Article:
One of the aims of the project is to develop a distributed Irish collection in which institutions across the island loan freely to each other, driven by the philosophy that “heritage shouldn’t have borders”. That sentiment has taken on particular meaning in the year that Britain severed its ties with the EU. “In a way it has made us even more determined to work together,” says Crowdy.
This cross-border community engagement work will feed back to the museum floor. Participants will be able to showcase some of their work in a discovery room alongside the main exhibition space. They have also been asked to record their thoughts on various artefacts that are due to go on display, and the exhibition will feature a system where visitors can press a button to listen to those reflections.
“That’s a really important part of it,” says NMNI head of audience engagement, Aaron Ward. “I don’t think it can be just us doing it as a museum voice. A big part of Making the Future is to create the sense that this is an active dialogue with Northern Ireland. The more we can do that, the more hope is there for people that it’s not all about the past, it’s about the future too.”
One of the dangers of marking a centenary of this nature is that it can reopen old wounds – something that has been apparent during other milestones in the Decade of Centenaries.
“Sometimes there’s so much conflict or pain, it all bubbles back up again,” says Ward. “That’s where the museum can play a role as a trusted voice. A large part of Collecting the Past, Making the Future is purely based on the truth of the collection, so we’re not trying to take a stand, we’re just offering people the truth of the objects and giving them a chance to reflect on what happened.”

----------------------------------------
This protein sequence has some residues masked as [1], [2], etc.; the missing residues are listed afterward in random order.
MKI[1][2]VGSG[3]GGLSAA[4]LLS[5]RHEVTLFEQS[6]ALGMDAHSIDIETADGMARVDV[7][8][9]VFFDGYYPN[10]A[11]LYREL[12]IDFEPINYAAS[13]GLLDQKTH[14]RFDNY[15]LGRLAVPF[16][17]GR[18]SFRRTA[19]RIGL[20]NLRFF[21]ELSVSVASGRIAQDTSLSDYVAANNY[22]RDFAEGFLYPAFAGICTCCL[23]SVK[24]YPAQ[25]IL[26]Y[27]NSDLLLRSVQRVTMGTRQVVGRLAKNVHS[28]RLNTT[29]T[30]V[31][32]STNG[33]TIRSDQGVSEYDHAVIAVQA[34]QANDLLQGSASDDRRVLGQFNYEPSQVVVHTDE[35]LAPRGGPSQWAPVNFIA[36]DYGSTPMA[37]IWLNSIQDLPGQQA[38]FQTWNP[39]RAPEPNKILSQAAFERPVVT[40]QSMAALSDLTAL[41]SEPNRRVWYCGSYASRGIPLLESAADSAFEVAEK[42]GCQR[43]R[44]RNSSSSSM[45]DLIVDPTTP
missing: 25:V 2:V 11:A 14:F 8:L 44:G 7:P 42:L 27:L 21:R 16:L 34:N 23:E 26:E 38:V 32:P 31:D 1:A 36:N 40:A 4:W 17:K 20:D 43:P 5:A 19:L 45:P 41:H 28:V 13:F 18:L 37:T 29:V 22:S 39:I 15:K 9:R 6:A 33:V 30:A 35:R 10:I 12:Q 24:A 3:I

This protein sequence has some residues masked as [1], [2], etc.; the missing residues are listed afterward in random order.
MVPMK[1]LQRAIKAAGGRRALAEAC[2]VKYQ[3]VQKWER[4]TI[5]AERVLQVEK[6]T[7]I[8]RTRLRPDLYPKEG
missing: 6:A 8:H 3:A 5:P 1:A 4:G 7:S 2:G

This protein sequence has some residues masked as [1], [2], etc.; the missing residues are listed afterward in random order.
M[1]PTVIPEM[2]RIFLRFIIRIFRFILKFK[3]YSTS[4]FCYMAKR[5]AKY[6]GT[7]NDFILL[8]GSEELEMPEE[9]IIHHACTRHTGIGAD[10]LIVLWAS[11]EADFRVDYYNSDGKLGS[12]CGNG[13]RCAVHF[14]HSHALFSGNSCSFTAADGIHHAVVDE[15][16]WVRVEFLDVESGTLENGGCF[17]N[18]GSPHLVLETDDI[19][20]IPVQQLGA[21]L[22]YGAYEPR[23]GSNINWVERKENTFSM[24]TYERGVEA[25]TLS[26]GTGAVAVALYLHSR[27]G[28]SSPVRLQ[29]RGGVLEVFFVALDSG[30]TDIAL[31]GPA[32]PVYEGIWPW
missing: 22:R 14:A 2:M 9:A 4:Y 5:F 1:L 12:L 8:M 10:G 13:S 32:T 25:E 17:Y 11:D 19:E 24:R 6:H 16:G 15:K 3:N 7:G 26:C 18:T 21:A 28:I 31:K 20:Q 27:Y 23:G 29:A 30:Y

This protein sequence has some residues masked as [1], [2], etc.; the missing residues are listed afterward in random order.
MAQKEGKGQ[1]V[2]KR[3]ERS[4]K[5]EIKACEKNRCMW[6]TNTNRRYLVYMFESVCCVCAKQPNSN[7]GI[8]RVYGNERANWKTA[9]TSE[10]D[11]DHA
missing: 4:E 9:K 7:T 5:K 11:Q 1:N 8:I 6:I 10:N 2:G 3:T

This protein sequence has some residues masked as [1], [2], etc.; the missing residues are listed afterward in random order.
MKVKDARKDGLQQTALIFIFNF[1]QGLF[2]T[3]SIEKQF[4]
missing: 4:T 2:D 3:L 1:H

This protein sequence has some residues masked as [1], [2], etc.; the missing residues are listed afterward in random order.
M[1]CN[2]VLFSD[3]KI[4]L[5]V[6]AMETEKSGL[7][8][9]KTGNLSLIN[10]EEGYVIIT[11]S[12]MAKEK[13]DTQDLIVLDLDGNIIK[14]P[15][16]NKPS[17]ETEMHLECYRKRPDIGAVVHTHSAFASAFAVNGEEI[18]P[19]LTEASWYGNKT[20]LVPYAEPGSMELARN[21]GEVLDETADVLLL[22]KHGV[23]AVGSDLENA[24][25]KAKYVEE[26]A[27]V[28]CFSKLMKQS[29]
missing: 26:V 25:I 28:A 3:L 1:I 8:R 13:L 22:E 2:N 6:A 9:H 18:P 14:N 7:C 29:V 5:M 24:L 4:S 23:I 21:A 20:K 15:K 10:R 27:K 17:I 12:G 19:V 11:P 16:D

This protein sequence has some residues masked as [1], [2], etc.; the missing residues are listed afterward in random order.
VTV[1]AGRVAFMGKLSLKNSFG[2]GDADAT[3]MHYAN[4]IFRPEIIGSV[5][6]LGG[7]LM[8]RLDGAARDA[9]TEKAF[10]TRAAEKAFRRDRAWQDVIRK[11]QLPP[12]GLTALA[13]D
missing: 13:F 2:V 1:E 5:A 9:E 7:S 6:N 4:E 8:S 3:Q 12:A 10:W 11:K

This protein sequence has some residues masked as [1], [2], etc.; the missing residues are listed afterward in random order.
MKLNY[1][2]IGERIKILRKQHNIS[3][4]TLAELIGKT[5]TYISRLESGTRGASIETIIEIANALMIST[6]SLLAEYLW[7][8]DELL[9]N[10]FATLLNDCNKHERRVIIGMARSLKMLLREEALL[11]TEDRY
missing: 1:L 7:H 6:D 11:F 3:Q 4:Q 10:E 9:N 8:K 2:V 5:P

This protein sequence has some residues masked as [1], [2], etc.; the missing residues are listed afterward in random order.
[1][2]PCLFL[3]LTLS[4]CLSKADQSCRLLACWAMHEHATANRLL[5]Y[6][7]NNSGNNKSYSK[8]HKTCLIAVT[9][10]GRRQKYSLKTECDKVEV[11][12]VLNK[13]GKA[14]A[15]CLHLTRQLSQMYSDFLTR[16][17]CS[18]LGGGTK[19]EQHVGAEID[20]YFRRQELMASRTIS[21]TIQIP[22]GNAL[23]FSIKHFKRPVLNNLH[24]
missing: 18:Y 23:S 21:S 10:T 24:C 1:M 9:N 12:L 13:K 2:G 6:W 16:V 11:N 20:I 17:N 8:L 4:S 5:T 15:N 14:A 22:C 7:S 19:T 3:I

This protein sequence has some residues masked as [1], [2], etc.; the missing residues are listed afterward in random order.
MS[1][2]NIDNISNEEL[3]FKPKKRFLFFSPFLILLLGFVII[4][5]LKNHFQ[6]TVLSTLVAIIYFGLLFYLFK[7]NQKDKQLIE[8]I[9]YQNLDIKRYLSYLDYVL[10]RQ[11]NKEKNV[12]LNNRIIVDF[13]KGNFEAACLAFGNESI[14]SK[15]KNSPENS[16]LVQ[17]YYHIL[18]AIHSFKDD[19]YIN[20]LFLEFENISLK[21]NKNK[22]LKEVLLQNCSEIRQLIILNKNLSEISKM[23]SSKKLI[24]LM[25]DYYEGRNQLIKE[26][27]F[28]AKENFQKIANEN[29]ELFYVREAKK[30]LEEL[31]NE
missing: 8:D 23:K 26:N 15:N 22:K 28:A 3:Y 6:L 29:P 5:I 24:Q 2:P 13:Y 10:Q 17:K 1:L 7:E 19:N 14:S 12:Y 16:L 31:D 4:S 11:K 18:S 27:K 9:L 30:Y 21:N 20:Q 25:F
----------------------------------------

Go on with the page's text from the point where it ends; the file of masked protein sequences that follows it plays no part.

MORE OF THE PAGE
As Northern Ireland’s demographics change, one of NMNI’s biggest long-term goals is ensuring it reaches audiences from every background. Although its 2021 programme deals with weighty subject matter, the institution is exploring new ways of making it accessible to more people.
“We’re using everything at our disposal to design a programme that is as broad as possible while also being impactful,” says Ward. “It will be broad, but not vanilla.”
Key to these plans are NMNI’s two outdoor museums, the Ulster Folk Museum and the Ulster American Folk Park. “They are quite good for heritage engagement that’s a bit more accessible, a bit lighter, a bit more experiential,” says Ward. As well as capitalising on the expected appetite for outdoor spaces in the wake of coronavirus, including the museums in the centenary programme is an opportunity to make them more current.
“Being able to talk about a very relevant theme, we’re hoping to give the outdoor museums an opportunity to play to their strengths and introduce a bit more dynamism to what they’re doing,” he says. Ward is hoping to develop immersive performances that will look at the impact of partition on everyday life.